Q: I like the fact that you’ve embraced both with your current tour. It looks like a lot of fun.

A: It’s actually quite a perfect segue from that in that I think we are complicit in the thing I was saying because for years we had been very careful in our rock shows to make sure we don’t show our videos, not because we were trying to run away from them, but because if you put a giant screen up with human faces on it, people are going to watch it — there’s nothing you can do to avoid that draw to the screen … So for years, we tried to keep the traditional catharsis of rock ’n’ roll at the centre of the show, which we still love those shows and we’re not going to stop doing that.

But this is the first time we have gone, “You know what, if we were really such a different type of band and we’re making a different thing, let’s try to figure out what that looks like live.” And so instead of trying to do it as a rock show with visuals pasted onto it, we’re putting the videos at the centre, we’re saying, “OK this is a film screening, but how do we bring that to life?” First of all we live score it, so we’re there playing it as a concert, but also when possible we involve the audience and try to break down the barriers of a concert in general … There’s a section where we stop the show to play a song on handbells and then invite the audience to actually join that song. We have a new song where the audience are the instrument. Our guitarist has written an app that allows them each to have three handbells on their phone and we have this big chorus of phones playing and us singing over it.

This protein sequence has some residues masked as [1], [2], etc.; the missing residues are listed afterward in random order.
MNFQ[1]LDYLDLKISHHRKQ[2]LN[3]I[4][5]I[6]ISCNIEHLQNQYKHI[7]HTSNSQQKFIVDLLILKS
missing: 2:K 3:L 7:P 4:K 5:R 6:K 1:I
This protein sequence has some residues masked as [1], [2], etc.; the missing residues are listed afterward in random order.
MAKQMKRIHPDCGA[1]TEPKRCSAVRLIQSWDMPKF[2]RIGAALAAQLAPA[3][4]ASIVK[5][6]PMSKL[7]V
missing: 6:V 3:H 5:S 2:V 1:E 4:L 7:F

We do dances from some of the other videos and there’s a lot of Q&A — we stop the show to just talk to people. That’s the thing that seems subversive to people is the idea that in a room of 1,500 to 2,000 people, in that size room I don’t need a microphone to hear the people in the back. As long as the audience is quiet you can actually hear that person in the back and you can have a one-on-one conversation. And it just doesn’t seem to occur to people that is a thing. And it’s really delightful, especially because this is so kid friendly. For years the bell curve of our audience has gone from 18 to 30-year-old thing that rock ’n’ roll normally is, spreading out to encompass 2 to 70 year olds. Being in a place that’s more comfortable and more inviting and more appropriate for them means that we’re not just getting people like ourselves at the show, we’re getting little kids there who ask such amazing questions, like a couple of weeks ago a kid asked me, “How do you talk to girls?” And when this is a six or a 12-year-old kid you can’t be sarcastic, you can’t not answer him, and it’s a really fascinating experience to try to answer questions like that. It’s really, really fun, we’re enjoying it and people seem to enjoy it.

Q: Going back to the beginning, are you working on new music and when can we expect a new album?

A: Yes, we’re working on new music and we’re clearly very bad at doing things quickly. Every album I’m like, “We’re going to get the next one out in 18 months — come on …” I don’t know when the next one will be because we slowed down a lot so that I could have my baby twins and our guitarist had a child, so we’ve been on a reduced schedule. It turns out that two babies is a lot of babies … Hopefully we’ll have something out in 2019, we’d love some new music, it’s just slower when you have babies.

OK Go The Live Video Tour takes place Saturday, Nov. 17 at the Jack Singer Concert Hall. For tickets click here https://artscommons.ca/whats-on/2018/ok-go-the-live-video-tour/